It is widely accepted that differences in risk factors, incidence, mortality, or stage of disease among populations, collectively known as health disparities, should not exist. Populations that experience disparities include racial/ethnic minorities, rural, and inner city residents, those of low socioeconomic status (SES), and LGBT groups (1). It is clear that health disparities need to be addressed to reduce the burden of cancer in the population as a whole.
Populations that experience cancer health disparities often live in defined, segregated geographic areas that have in common features that promote disparities rather than facilitate reductions in disparities in cancer outcomes. For example, lower SES areas frequently have a higher per capita burden of stores that sell tobacco products and display tobacco advertising (2). The rural area of Appalachia, Ohio, where I conduct most of my research, has (i) counties without a grocery store to purchase fresh meat, vegetables, and fruit; (ii) fewer sidewalks and health clubs to engage in exercise; (iii) counties with one or no mammography facilities; (iv) fewer colonoscopy facilities; (v) no public transportation; and (vi) poor access to state-of-the-art treatment facilities. In metropolitan Chicago, women who reside in low SES neighborhoods do not have access to quality breast cancer screening and treatment facilities (3).
In all of these situations, the impact of living in unfavorable geospatial factors is the same: poorer cancer outcomes. Moreover, residence is a marker for poorer adherence to medical advice. For example, those who live in poorer areas are less likely to stop smoking (4, 5) and find it harder to travel to a quality facility for a screening test (6). Thus, where one lives is a risk factor for disease and mortality above the usual risk factors.
Asking a patient “where do you live?” could be used to identify geographic exposures associated with cancer risk and outcomes. As there are well-defined thresholds for other vital signs, such as high blood pressure, thresholds for geographic areas could be developed and programmed into electronic medical records (EMR). There are many scales developed to assess neighborhood SES, such as the RAND N-SES (7, 8) or even the U.S. government definition of economically “distressed” and “at-risk” counties (9) that could be used to identify high-risk neighborhoods. Research needs to be conducted to construct or select a measure that could easily be implemented within an EMR, and clinicians could easily obtain a “value” for a patient with “risk” defined. As with accepted vital signs like blood pressure, this measure would need to have meaning and value in terms of predicting disease risk status. Moreover, this metric should be easy to assess and interpret and be easily reproducible.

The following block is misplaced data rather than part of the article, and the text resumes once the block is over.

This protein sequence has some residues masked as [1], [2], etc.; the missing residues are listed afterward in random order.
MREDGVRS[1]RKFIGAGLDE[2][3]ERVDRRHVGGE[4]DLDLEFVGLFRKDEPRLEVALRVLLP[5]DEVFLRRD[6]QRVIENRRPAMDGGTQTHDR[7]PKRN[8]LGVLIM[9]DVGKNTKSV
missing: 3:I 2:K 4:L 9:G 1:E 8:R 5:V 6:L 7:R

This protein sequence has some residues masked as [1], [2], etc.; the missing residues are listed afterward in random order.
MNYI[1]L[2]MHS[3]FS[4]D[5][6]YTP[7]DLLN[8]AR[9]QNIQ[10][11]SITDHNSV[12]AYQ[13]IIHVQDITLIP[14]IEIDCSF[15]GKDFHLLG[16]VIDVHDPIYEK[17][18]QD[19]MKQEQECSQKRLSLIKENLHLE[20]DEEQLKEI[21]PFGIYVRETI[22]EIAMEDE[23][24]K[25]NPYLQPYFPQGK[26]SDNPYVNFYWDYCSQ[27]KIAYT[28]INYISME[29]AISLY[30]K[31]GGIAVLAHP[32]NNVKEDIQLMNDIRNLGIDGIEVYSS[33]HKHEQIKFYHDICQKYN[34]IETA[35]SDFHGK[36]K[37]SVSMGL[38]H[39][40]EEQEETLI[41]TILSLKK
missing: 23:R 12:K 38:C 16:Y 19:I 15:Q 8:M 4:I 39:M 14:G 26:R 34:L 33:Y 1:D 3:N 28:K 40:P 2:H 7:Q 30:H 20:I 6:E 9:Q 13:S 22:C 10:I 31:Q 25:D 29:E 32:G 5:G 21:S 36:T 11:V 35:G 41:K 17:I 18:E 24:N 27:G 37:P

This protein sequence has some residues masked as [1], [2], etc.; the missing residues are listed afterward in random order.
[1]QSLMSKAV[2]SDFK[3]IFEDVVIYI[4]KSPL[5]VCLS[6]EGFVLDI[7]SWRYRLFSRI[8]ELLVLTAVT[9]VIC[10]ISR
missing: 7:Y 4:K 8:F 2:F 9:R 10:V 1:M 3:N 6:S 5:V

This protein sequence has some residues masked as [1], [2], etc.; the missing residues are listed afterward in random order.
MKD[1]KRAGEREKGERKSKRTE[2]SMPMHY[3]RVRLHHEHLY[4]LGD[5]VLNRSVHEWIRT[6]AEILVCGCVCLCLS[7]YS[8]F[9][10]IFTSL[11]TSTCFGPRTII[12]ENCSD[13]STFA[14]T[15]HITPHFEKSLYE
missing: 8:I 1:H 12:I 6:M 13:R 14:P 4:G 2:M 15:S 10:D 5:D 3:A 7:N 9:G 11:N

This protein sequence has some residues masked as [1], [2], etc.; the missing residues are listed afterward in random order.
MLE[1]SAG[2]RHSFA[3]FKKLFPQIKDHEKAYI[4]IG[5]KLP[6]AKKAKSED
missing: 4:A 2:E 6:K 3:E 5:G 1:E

What could a health care provider do if they learn their patient lives in a “high risk” geographical area? One answer is found in the unfunded mandate in the Affordable Care Act for patient navigators. Patient navigation, first coined by Dr. Harold Freeman (10), has demonstrated the ability to improve screening uptake (11, 12), follow-up of abnormalities (13, 14), and receipt of prompt and proper care (15, 16). Navigation works, but it is not correctly or widely implemented. With limited resources, a navigator could be assigned to assist a patient with a “vital sign” that indicates they live in a high-risk geographic area. In addition, specialized navigators could be used as community health workers to go into high-risk geographic areas to educate and direct residents to appropriate care facilities to mitigate risk for poor cancer outcomes. The time has come to accept that where we live impacts our health and do something to mitigate risks associated with living in an unfavorable neighborhood.
See all articles in this CEBP Focus section, “Multilevel Approaches to Addressing Cancer Health Disparities.”
Disclosure of Potential Conflicts of Interest
No potential conflicts of interest were disclosed.